Several students voiced this concern to the administration and to their credit, the policy was updated to allow students to exit door 16. This is where a banner was provided for students to express their condolences for the victims.
On the surface this support is a positive sign, but does school administration permitting us to partially participate in the protest strip the walkout of its validity? Part of the point of the walkout is to defy the school’s everyday rules. Does the school’s acknowledgment of the walkout defeat the purpose? Most importantly, we should be wondering if this is censorship. Are they taking our voices away from us by co-opting our message?

Prior to the letter being distributed, the majority of students that I had spoken with were interested in doing the walkout despite the risk of punishment. But giving students permission to be a part of the protest takes away the risk altogether. For some it was no longer a protest, but an excuse to get out of third period. Now, it’s the students who are invalidating Holbrook’s protest. Everybody else will be doing it, right? However, after the distribution of the letter, I heard two underclassmen lamenting that there would be so many student present that were not truly dedicated to the spirit of the event, arguing that the protest was no longer “even worth it.” And is it? To determine that, we would need to define the core reasons for holding a walkout in the first place.

One reason for students unifying in school courtyards and parking lots is to mourn and honor the victims lost in the recent tragedy. These students were innocent people, torn from their families, friends and fellow students. These seventeen students deserve honor and justice.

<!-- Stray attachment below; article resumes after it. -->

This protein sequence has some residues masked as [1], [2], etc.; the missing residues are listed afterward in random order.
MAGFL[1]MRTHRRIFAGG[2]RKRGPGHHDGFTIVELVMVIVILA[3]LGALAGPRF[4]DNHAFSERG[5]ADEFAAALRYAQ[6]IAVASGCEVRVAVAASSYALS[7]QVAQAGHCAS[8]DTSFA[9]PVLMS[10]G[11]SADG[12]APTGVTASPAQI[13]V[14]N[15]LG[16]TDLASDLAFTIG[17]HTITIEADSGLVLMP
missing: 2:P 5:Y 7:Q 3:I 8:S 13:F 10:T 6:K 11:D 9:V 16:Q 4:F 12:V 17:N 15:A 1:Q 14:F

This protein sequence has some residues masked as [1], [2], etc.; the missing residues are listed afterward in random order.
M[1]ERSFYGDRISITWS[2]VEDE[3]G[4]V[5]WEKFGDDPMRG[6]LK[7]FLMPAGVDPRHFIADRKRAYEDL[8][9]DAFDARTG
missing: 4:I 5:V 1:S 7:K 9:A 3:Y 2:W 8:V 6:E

But the purpose is also to call attention to a communal necessity for change. Key word here: necessity. In order to show changemakers how many youth are advocating for stricter gun laws, students will be taking photos and videos, and sending them to legislators. Leaving the building and standing outside will give a visual representation of how many students legitimately care about the nation’s gun laws. Protests, the bigger they are, will show government officials how many of us there are that feel passionately.

We need to all be in this collectively, both physically and philosophically, if we ever want to see real change. The students of this country are the ones who will evolve into our future leaders, teachers, and activists. No — we already are all of those things. The situation isn’t ‘when we grow up, we’ll have to deal with the laws that are enacted now.’ We are being affected right now. Our fellow leaders, our fellow learners and friends have become victims for far too long. We’re done waiting for change, we’re making it happen.

Shantal Infante
A rose to honor victims of the shooting in Parkland, Florida during Holbrook’s walkout.